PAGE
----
Google taps new screens

16 October 2012

NEW YORK: Google, the online giant, is working on a range of projects seeking to extend the role of its search engine beyond PCs and mobile phones, in an indication as to how digital media use may evolve.

The company is currently assessing the possibility of creating screens that could be built into kitchen walls, dining tables and equivalent surfaces, offering features like voice- or touch-activated interaction.

Google Glass, the eyewear frames hosting a small screen, have been displayed in prototype form and mark another step in this direction. The firm is considering similar ideas for items such as watches. (Warc subscribers can read a Trends Snapshot on next-gen eyewear, including Google Glass, here.)

"If we take it to the next step, which we're excited about, Google and the information I need is right here in the room with me," Scott Huffman, Google's engineering director, mobile search, told the New York Times.

"As we're talking, we just say, 'Hey, Google, blah blah blah,' and it comes up on a screen or tells you the answer."

Google has discovered that mobile search levels peak during mealtimes, meaning most visitors are seeking information at a time when wireless devices, not a PC, are the most convenient.

Among these users, basic enquiries like "How tall is the Status of Liberty" or "How old is the earth?" are more common than their desktop counterparts.

In September, Google launched a voice-activated search app for mobile devices using its own Android operating system and for Apple's iPhone.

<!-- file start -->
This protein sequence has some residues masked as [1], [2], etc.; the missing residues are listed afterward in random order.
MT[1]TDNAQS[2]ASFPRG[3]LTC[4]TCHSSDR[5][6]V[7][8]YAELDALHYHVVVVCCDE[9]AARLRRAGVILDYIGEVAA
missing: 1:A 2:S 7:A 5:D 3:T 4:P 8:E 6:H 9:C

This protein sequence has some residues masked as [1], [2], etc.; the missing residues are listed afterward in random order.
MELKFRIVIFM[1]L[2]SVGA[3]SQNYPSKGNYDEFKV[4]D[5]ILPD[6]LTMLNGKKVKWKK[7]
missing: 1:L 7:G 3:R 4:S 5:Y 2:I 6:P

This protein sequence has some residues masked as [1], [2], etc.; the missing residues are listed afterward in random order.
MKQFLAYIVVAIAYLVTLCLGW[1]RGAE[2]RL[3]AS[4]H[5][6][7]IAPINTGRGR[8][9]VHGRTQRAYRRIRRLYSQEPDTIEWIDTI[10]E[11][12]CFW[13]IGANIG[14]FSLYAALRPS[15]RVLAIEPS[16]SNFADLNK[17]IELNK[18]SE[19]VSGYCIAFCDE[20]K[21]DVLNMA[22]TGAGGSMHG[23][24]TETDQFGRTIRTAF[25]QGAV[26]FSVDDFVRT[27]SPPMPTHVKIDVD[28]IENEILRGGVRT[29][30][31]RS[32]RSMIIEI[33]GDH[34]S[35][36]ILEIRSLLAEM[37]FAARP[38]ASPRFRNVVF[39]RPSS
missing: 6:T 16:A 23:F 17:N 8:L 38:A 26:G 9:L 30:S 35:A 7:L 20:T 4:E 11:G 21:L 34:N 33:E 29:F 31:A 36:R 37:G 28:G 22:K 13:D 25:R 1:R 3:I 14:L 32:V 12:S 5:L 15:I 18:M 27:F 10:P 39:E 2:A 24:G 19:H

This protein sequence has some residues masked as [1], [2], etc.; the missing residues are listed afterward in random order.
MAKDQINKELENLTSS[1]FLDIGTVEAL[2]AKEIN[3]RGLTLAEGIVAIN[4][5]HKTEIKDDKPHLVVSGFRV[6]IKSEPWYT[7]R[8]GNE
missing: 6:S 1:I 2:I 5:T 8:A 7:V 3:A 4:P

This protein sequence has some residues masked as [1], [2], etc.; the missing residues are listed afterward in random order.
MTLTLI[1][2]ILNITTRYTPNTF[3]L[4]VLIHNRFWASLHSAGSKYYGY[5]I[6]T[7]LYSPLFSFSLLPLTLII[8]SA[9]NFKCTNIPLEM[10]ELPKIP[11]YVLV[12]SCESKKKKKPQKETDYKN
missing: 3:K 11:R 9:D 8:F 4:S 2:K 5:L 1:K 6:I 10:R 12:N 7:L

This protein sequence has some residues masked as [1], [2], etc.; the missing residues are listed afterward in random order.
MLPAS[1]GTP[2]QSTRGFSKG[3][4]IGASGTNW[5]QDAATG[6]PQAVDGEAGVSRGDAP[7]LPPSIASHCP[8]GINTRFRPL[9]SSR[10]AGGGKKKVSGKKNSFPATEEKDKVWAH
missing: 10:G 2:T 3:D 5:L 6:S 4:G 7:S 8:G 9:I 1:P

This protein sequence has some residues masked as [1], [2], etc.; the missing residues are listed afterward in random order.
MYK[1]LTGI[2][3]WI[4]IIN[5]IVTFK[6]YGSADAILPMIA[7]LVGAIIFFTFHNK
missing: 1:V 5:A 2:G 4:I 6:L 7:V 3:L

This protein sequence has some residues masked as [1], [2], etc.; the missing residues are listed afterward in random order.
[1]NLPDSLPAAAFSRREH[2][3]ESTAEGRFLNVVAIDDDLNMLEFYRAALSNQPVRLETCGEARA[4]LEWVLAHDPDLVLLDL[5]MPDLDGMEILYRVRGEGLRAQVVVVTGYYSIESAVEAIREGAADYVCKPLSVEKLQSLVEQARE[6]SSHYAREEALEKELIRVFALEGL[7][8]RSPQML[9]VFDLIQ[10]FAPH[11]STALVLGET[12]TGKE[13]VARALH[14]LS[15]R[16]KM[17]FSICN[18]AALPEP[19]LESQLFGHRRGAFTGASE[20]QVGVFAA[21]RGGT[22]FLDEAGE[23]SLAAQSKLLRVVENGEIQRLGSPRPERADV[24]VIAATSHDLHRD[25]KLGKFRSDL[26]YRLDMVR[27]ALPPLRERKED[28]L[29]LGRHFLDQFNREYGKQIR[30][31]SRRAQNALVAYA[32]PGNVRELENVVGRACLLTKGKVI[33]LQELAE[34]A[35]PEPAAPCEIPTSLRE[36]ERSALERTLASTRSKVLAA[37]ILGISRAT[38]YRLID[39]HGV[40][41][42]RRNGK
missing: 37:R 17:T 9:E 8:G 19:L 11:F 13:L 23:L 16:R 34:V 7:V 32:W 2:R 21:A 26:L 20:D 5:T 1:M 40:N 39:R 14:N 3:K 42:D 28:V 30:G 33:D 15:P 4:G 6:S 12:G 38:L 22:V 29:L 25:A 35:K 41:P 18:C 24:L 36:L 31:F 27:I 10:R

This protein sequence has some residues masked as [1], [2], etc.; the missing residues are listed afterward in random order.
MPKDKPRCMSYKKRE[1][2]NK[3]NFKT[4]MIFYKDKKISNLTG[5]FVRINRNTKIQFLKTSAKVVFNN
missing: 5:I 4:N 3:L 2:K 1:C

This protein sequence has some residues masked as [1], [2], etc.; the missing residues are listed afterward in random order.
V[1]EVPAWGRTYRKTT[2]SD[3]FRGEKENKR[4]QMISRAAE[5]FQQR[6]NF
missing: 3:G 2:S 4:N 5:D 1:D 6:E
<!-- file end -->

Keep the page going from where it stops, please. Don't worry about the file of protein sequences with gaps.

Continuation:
This tool lets users ask a question solely by speaking, rather than by typing an entry. They can then listen as Google's system automatically reads them the answer using a "vaguely robotic" female voice.

The goal behind this move was that people can then remain part of a conversation when looking for information. Google's online search results also now often provide a panel containing answers to quick, factual questions, to speed up this process.

Amit Singhal, the company's senior vice president for search, suggested that while consumers were used to discovering answers via, considerable growth potential exists.

"It's still somewhat awkward when you see that at a dinner party," Singhal told the New York Times. "The key to the future is how can you make such conversations socially even more normal?"

Apple, the electronics group, has also made moves in this space with Siri, its voice-activated software. Microsoft is similarly experimenting voice recognition for Bing, its search engine, and has successfully used motion sensors in its Kinect gaming device.

Elsewhere, IBM has utilised contextual computing with "Watson", while Samsung, another electronics manufacturer, already sells refrigerators boasting an LCD screen and internet connection.

Data sourced from the New York Times; additional content by Warc staff